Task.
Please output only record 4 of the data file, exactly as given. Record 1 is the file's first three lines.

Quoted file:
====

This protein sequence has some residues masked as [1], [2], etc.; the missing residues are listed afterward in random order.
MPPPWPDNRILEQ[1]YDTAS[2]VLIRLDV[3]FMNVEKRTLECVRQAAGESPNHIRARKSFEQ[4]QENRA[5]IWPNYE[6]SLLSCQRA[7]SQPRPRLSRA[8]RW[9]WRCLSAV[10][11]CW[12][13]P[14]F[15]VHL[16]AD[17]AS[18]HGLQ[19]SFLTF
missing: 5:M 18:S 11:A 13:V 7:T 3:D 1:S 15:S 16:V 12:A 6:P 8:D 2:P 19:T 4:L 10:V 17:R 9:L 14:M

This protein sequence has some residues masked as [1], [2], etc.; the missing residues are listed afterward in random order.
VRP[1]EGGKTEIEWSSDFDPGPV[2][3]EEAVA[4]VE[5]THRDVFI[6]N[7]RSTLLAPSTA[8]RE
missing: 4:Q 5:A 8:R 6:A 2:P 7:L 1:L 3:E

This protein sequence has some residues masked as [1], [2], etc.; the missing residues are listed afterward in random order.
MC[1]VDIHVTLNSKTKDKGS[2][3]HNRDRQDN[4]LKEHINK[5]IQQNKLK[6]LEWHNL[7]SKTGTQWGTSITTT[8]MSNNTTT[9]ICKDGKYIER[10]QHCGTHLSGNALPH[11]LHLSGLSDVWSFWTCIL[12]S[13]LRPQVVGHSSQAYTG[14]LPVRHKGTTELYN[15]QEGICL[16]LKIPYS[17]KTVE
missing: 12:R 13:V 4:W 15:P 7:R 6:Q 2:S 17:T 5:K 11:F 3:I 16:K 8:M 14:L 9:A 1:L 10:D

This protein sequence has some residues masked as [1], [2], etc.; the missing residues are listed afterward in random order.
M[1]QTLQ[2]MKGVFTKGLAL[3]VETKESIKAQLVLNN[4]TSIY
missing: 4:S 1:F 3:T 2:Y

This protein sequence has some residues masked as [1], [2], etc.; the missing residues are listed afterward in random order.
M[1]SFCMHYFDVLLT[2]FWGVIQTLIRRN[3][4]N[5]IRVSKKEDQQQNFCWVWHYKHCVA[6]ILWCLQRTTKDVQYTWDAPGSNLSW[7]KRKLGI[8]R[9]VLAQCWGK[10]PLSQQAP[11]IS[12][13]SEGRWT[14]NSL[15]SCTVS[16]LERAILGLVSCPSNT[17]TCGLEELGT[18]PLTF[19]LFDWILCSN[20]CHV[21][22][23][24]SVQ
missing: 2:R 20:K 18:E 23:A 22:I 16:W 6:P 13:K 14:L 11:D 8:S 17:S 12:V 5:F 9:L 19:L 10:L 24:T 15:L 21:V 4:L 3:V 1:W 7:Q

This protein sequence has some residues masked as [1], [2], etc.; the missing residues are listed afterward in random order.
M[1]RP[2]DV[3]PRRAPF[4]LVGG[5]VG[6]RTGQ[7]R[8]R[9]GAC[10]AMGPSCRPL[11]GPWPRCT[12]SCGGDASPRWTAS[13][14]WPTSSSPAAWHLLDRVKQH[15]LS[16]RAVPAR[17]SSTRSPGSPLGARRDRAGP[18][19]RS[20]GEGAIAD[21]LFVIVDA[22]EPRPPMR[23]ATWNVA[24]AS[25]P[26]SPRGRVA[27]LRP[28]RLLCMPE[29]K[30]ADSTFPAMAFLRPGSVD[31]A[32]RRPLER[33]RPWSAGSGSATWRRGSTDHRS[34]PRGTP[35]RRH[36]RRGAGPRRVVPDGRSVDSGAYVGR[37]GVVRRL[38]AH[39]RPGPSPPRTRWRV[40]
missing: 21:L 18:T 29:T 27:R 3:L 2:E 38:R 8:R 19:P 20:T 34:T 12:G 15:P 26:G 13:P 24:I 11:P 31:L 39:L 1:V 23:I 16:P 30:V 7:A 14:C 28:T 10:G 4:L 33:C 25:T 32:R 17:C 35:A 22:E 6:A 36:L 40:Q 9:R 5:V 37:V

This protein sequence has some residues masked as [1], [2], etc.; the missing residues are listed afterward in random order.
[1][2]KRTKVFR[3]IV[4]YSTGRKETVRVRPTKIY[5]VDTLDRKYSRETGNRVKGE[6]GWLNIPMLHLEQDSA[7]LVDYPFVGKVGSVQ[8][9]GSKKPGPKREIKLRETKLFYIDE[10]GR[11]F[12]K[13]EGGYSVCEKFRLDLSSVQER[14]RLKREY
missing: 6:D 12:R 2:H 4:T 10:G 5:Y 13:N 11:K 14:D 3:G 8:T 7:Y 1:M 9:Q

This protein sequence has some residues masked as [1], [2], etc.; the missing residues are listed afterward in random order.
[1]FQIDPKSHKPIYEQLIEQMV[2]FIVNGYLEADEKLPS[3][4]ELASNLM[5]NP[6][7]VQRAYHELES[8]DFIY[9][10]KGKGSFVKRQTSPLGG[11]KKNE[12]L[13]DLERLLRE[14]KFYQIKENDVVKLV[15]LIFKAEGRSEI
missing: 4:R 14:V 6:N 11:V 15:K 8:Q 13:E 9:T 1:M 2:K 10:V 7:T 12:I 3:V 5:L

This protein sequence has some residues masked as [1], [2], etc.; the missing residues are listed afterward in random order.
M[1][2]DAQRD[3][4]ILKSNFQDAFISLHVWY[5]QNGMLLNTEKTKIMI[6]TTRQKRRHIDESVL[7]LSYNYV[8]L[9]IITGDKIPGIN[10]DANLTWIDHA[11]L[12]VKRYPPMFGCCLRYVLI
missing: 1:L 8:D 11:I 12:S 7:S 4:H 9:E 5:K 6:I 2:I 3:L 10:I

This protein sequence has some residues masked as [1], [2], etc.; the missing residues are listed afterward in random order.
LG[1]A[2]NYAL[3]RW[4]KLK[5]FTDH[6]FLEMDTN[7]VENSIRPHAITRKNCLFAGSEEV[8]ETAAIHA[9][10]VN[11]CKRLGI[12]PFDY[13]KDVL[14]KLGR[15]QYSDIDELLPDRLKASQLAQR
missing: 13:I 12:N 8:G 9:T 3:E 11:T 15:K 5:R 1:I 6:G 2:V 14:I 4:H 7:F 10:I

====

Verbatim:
This protein sequence has some residues masked as [1], [2], etc.; the missing residues are listed afterward in random order.
M[1]QTLQ[2]MKGVFTKGLAL[3]VETKESIKAQLVLNN[4]TSIY
missing: 4:S 1:F 3:T 2:Y